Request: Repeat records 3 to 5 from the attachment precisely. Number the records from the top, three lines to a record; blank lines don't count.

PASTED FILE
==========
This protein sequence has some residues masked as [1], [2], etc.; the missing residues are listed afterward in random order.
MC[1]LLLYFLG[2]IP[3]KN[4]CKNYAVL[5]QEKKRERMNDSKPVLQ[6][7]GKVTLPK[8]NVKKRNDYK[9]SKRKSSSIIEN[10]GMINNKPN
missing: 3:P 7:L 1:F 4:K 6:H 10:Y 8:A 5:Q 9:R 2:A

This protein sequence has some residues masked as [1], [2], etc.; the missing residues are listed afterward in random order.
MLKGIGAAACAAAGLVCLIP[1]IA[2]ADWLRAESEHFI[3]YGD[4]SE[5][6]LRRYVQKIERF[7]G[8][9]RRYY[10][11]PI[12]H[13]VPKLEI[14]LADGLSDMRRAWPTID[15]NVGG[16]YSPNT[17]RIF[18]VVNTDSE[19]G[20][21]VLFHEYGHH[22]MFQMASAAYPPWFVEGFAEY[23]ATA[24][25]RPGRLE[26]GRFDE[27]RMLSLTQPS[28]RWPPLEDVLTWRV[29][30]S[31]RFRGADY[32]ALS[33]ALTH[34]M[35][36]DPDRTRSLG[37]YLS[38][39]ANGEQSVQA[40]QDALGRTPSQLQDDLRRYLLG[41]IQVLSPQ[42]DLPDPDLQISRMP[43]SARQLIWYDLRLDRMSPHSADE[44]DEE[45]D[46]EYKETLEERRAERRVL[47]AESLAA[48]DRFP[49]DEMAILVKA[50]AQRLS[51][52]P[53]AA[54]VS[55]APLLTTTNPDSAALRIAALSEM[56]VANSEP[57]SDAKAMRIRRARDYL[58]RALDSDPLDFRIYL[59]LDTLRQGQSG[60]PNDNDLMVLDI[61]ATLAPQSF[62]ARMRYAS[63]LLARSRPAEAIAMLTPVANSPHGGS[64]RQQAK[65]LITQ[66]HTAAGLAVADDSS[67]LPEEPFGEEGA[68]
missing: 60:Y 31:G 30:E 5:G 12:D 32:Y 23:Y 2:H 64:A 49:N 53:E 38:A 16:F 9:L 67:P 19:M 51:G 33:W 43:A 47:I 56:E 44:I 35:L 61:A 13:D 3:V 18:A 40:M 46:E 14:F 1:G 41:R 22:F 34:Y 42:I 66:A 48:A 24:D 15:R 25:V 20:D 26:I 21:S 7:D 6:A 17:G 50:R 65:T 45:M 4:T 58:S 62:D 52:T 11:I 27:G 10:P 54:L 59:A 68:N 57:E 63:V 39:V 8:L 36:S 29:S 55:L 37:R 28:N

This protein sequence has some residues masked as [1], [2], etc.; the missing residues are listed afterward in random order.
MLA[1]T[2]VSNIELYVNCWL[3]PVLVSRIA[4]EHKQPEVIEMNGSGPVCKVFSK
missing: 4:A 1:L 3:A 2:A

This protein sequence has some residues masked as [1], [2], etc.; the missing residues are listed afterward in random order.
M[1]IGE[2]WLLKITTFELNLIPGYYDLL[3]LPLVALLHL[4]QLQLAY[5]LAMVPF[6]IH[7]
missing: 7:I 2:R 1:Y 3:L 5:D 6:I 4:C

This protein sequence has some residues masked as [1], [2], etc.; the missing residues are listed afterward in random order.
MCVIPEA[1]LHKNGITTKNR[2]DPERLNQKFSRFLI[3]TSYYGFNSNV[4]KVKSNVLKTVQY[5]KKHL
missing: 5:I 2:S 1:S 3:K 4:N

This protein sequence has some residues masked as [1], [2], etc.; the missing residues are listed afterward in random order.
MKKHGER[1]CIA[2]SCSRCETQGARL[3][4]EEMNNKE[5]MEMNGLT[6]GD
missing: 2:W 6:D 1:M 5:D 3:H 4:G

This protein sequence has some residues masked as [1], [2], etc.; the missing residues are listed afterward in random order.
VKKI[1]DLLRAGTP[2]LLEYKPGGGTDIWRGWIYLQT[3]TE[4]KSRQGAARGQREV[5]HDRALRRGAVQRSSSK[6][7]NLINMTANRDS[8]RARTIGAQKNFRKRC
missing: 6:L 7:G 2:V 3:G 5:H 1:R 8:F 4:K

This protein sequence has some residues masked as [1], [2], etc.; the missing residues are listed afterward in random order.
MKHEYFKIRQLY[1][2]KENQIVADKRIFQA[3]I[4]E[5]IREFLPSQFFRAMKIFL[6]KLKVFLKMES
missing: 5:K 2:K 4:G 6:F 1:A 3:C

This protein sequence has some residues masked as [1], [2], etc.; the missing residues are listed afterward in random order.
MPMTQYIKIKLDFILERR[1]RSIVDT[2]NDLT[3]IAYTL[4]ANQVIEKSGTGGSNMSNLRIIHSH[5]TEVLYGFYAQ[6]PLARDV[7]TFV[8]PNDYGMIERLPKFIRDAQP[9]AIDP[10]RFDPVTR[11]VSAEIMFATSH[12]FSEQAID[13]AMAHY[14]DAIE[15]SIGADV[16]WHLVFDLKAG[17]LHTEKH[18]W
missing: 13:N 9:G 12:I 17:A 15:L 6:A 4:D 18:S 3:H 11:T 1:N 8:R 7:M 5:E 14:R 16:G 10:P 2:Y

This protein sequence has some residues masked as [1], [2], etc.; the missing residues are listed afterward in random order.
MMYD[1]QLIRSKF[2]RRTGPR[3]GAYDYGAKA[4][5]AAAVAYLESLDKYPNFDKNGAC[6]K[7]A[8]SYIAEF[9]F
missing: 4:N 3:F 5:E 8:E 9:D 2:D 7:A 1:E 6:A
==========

This protein sequence has some residues masked as [1], [2], etc.; the missing residues are listed afterward in random order.
MLA[1]T[2]VSNIELYVNCWL[3]PVLVSRIA[4]EHKQPEVIEMNGSGPVCKVFSK
missing: 4:A 1:L 3:A 2:A

This protein sequence has some residues masked as [1], [2], etc.; the missing residues are listed afterward in random order.
M[1]IGE[2]WLLKITTFELNLIPGYYDLL[3]LPLVALLHL[4]QLQLAY[5]LAMVPF[6]IH[7]
missing: 7:I 2:R 1:Y 3:L 5:D 6:I 4:C

This protein sequence has some residues masked as [1], [2], etc.; the missing residues are listed afterward in random order.
MCVIPEA[1]LHKNGITTKNR[2]DPERLNQKFSRFLI[3]TSYYGFNSNV[4]KVKSNVLKTVQY[5]KKHL
missing: 5:I 2:S 1:S 3:K 4:N